One thing that the patient should ask is what side effects are to be expected directly after the Lasik procedure, how long they should last, and which symptoms should be promptly told to the Lasik physician or member of the staff. A number of symptoms, such as fluctuating vision or halos around lights, are to be expected and are not a cause of worry. Ask the staff about any postoperative symptoms that are unclear, to make sure that they are thoroughly understood.
Each Lasik physician has their own recommended procedures for their patients, but here is a list of typical suggestions that most Lasik centers recommend. First, get some sleep as soon as possible after the Lasik procedure is done. This gives a great boost to the healing process. Second, avoid any contact, bumping, or rubbing of the eyes for at least five days after the Lasik procedure. Most Lasik centers have some kind of eye guards to wear at night to prevent patients from rubbing their eyes in their sleep.
Third, try to avoid eyestrain for some days after the Lasik procedure. It is tempting to try to read all of the signs and words that were previously blurry, but avoid this temptation at least for the large part. If any light sensitivity or glare is noticed, wear dark sunglasses for several days until this problem resolves itself. Some common Lasik side effects are temporary halos around lights, especially when viewed at night, but this is not a problem to be concerned with.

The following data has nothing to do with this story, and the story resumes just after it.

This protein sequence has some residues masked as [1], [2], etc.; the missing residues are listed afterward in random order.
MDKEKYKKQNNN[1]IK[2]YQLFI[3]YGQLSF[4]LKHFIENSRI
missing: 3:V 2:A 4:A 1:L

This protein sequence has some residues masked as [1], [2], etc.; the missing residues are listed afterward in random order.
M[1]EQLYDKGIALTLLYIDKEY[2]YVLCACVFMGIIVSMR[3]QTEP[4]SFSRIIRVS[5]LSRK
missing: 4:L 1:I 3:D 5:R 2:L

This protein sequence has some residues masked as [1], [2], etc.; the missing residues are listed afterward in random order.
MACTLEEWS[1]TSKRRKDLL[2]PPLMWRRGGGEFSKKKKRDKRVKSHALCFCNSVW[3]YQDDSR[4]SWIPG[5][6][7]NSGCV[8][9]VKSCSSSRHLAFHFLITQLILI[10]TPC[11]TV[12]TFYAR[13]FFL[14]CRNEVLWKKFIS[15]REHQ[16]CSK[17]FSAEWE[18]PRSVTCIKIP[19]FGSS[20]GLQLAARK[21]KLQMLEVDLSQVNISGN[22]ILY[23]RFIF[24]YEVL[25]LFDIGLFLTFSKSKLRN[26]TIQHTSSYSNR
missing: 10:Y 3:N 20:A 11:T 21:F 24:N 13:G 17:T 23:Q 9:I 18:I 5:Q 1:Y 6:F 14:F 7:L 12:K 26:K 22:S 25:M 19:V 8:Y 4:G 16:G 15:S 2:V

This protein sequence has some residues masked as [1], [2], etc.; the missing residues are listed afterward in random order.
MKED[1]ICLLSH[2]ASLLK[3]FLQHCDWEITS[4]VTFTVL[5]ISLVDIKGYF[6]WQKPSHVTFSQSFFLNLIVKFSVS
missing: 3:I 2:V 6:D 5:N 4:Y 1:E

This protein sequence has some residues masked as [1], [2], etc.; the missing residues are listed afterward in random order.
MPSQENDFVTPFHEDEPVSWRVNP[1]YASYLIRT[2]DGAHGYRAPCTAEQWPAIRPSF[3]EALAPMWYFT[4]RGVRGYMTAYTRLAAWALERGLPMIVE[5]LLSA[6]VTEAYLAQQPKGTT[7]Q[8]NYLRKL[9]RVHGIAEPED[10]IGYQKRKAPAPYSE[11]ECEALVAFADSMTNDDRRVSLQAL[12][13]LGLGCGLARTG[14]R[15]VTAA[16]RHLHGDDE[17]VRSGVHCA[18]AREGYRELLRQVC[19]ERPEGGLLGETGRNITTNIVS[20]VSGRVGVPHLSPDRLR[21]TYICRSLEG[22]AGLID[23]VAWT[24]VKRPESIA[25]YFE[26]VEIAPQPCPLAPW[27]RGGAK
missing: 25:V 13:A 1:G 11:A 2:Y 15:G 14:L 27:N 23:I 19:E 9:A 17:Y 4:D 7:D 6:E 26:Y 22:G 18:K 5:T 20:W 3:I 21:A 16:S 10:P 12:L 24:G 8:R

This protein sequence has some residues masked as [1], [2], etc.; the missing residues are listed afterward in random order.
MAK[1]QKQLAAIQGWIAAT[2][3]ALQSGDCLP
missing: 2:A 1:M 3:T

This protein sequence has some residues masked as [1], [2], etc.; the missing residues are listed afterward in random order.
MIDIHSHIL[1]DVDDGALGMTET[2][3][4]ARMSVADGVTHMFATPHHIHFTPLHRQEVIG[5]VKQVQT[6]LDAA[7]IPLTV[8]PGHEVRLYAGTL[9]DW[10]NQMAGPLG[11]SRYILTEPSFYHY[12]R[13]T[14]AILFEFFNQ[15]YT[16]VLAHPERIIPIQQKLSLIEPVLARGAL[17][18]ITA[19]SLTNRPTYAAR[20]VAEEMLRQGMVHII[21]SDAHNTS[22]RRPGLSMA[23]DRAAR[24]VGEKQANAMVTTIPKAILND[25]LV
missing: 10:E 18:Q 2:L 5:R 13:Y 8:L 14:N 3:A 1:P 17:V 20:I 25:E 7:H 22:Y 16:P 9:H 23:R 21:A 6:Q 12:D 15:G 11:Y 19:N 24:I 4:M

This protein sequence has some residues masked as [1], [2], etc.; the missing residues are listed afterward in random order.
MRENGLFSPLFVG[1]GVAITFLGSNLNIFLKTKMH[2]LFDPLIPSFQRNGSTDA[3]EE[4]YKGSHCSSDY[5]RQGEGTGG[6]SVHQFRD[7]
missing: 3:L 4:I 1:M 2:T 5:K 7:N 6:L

It is very important to keep the eyes well lubricated in the days following a Lasik operation. Every Lasik physician will give eye drops to help this, and patient should be especially aware of this before going to sleep. A Lasik procedure may increase eye dryness temporarily, and during sleep this may make the eyelid stick slightly to the eye. When the patient wakes up, opening the eyelid is equivalent to rubbing the eye. The physician should be notified if this happens, for there are other varieties of eye drops that will solve this problem.
Taking these simple steps will give nearly all Lasik patients an easy postoperative experience without any problems.
Tuesday, 01 April 2008
One of the most marvelous advancements using modern technology is the Lasik vision correction procedure, where in the space of fifteen minutes many people can reduce or eliminate their reliance on glasses or contact lenses. There is very little preparation for the surgery on the Lasik patient's side, and the Lasik procedure itself takes less than twenty minutes.